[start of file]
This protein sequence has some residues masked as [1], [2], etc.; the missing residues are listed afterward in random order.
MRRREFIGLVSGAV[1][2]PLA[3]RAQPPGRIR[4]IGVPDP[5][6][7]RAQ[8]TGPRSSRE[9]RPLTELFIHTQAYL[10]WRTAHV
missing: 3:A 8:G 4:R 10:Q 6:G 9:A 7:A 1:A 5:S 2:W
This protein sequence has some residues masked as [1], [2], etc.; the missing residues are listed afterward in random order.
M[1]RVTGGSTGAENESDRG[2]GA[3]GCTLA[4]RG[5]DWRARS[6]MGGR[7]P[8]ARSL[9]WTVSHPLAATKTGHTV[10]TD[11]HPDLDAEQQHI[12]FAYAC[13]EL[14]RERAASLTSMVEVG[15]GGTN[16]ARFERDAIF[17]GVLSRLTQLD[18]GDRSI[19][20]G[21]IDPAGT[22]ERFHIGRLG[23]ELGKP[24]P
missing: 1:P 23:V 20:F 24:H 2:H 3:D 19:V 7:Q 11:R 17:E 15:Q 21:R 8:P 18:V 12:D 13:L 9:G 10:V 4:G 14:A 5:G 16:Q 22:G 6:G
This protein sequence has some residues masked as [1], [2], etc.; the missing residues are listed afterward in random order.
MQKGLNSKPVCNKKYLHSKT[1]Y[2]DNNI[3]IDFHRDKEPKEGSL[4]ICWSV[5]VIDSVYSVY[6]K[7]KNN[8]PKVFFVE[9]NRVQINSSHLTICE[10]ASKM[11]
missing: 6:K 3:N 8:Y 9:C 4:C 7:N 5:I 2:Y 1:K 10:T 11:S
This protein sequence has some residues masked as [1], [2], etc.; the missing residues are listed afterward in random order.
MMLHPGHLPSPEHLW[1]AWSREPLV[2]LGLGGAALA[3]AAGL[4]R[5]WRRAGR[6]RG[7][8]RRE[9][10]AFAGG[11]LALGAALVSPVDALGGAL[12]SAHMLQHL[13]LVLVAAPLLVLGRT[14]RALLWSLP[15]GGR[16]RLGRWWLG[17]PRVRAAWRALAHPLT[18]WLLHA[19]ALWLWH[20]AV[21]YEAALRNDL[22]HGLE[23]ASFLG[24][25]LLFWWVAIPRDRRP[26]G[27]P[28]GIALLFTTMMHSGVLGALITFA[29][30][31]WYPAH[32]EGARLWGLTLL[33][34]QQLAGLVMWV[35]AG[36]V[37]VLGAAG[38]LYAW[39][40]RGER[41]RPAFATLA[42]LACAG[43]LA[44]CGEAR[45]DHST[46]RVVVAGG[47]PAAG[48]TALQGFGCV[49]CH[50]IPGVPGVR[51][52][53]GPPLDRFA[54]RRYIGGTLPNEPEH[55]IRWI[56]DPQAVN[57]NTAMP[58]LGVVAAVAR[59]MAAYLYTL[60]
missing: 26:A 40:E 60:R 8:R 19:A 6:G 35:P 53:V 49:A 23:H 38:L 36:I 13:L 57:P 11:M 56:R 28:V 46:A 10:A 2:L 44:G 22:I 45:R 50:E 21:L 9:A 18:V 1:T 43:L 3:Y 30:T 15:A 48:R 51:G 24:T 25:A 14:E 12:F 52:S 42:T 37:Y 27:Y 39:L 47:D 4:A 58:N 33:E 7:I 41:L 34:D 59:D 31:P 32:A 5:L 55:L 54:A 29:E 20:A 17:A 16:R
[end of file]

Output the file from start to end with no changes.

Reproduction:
This protein sequence has some residues masked as [1], [2], etc.; the missing residues are listed afterward in random order.
MRRREFIGLVSGAV[1][2]PLA[3]RAQPPGRIR[4]IGVPDP[5][6][7]RAQ[8]TGPRSSRE[9]RPLTELFIHTQAYL[10]WRTAHV
missing: 3:A 8:G 4:R 10:Q 6:G 9:A 7:A 1:A 5:S 2:W
This protein sequence has some residues masked as [1], [2], etc.; the missing residues are listed afterward in random order.
M[1]RVTGGSTGAENESDRG[2]GA[3]GCTLA[4]RG[5]DWRARS[6]MGGR[7]P[8]ARSL[9]WTVSHPLAATKTGHTV[10]TD[11]HPDLDAEQQHI[12]FAYAC[13]EL[14]RERAASLTSMVEVG[15]GGTN[16]ARFERDAIF[17]GVLSRLTQLD[18]GDRSI[19][20]G[21]IDPAGT[22]ERFHIGRLG[23]ELGKP[24]P
missing: 1:P 23:V 20:F 24:H 2:H 3:D 19:V 7:Q 11:R 17:E 15:Q 21:R 8:P 18:V 12:D 13:L 9:G 10:V 4:G 14:A 5:G 16:Q 22:G 6:G
This protein sequence has some residues masked as [1], [2], etc.; the missing residues are listed afterward in random order.
MQKGLNSKPVCNKKYLHSKT[1]Y[2]DNNI[3]IDFHRDKEPKEGSL[4]ICWSV[5]VIDSVYSVY[6]K[7]KNN[8]PKVFFVE[9]NRVQINSSHLTICE[10]ASKM[11]
missing: 6:K 3:N 8:Y 9:C 4:C 7:N 5:I 2:Y 1:K 10:T 11:S
This protein sequence has some residues masked as [1], [2], etc.; the missing residues are listed afterward in random order.
MMLHPGHLPSPEHLW[1]AWSREPLV[2]LGLGGAALA[3]AAGL[4]R[5]WRRAGR[6]RG[7][8]RRE[9][10]AFAGG[11]LALGAALVSPVDALGGAL[12]SAHMLQHL[13]LVLVAAPLLVLGRT[14]RALLWSLP[15]GGR[16]RLGRWWLG[17]PRVRAAWRALAHPLT[18]WLLHA[19]ALWLWH[20]AV[21]YEAALRNDL[22]HGLE[23]ASFLG[24][25]LLFWWVAIPRDRRP[26]G[27]P[28]GIALLFTTMMHSGVLGALITFA[29][30][31]WYPAH[32]EGARLWGLTLL[33][34]QQLAGLVMWV[35]AG[36]V[37]VLGAAG[38]LYAW[39][40]RGER[41]RPAFATLA[42]LACAG[43]LA[44]CGEAR[45]DHST[46]RVVVAGG[47]PAAG[48]TALQGFGCV[49]CH[50]IPGVPGVR[51][52][53]GPPLDRFA[54]RRYIGGTLPNEPEH[55]IRWI[56]DPQAVN[57]NTAMP[58]LGVVAAVAR[59]MAAYLYTL[60]
missing: 26:A 40:E 60:R 8:R 19:A 6:G 35:P 53:V 49:A 23:H 38:L 36:I 13:L 57:P 11:M 56:R 28:V 46:A 10:A 2:L 44:G 22:I 45:R 50:E 21:L 9:A 18:V 1:T 43:L 3:Y 30:T 15:A 48:R 51:G 24:T 25:A 14:E 12:F 52:S 42:T 37:Y 27:Y 39:L 47:D 4:A 58:N 33:E 7:I 41:L 34:D 59:D 31:P 32:A 5:L 55:L 54:A 29:E 20:A 17:A 16:R